What makes money special is that, unlike, near monies, you don't need to find a willing buyer, i.e. someone who just wants to hold that asset. People accept money in exchange all of the time because even though they have no desire to increase their average money holdings, because they know it can be readily used to buy what they actually want instead.

    Was the shadow banking system creating money or just near money? I don't know. I read some of Gorton's work, but I never found a satisfactory answer, though, admittedly, I did have a hard time understanding it in places.

    While it's plausible that a decrease in the supply of safe and liquid assets, instigated by the housing bubble, was responsible for the increasing money demand that caught the Fed off-guard in 2008, an excess demand for money would also tend to have that effect anyway.

    It's hard to disentangle these things, especially from where I am sitting.

  2. But isn't the dollar itself a safe asset? Doesn't that confirm it's store-of-value function?

    Excess reserves are $1.6 Trillion.

    That's a lot of stored value doing nothing for liquidity, nothing for AD, nothing for GDP growth.

    From your linked Feb 2 post:
    All this requires is running a budget deficit which may or may not imply higher government spending (i.e. it could also come from tax cuts).

    We have had tax cuts upon tax cuts and deficits for several decades now. This led to a collapse in Aggregate demand. GDP growth has been in decline four 4 decades.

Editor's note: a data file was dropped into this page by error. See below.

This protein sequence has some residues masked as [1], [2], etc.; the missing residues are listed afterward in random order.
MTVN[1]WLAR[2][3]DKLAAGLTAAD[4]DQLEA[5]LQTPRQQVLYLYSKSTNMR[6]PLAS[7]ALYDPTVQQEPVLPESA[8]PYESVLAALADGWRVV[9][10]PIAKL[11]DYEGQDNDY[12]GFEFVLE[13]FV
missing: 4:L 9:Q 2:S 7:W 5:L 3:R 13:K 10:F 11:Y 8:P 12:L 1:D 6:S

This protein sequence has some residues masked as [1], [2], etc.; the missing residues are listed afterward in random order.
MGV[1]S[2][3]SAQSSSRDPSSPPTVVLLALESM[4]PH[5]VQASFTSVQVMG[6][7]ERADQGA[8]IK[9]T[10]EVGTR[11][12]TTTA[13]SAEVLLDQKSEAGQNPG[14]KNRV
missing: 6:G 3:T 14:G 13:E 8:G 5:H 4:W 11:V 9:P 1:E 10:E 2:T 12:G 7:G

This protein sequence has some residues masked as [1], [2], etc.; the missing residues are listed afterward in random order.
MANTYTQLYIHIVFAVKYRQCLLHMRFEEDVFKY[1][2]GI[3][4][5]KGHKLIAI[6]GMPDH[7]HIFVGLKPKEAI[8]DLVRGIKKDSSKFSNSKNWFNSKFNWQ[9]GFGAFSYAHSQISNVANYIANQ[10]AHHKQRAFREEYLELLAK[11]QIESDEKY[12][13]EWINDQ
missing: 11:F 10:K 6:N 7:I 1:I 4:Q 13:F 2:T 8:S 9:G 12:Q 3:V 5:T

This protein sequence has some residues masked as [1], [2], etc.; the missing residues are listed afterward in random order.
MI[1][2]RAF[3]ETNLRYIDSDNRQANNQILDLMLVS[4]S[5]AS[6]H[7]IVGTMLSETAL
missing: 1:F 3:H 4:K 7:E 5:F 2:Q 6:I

Isn't there some point at which abstract theory has to confront reality?

    Or am I missing something big?


  3. Lee,

    Repos are to institutional investors what checking accounts are to you and me. The both are both highly liquid assets that can be turned into instant purchasing power.

  4. Jazzbumpa,

    I don't think Nick is saying that money is not a store of value. Indeed, money has to be a store of value to be a medium of exchange at all, since there is always some elapse of time between receiving money and spending it. (Nick makes this same point by noting that money velocity cannot be infinite.) However, that money is a store of value is relatively unimportant. Technically, all goods are a store of value, and there are some goods which are much better stores of value than money. What makes money important, what makes it unique, what makes it special for the economy as a whole, is its unique roles as a medium of exchange and unit of account. These features make money qualitatively different than even the nearest of near monies, and they are why disequilibrium in the supply of and demand for money have such peculiar and sweeping macroeconomic consequences.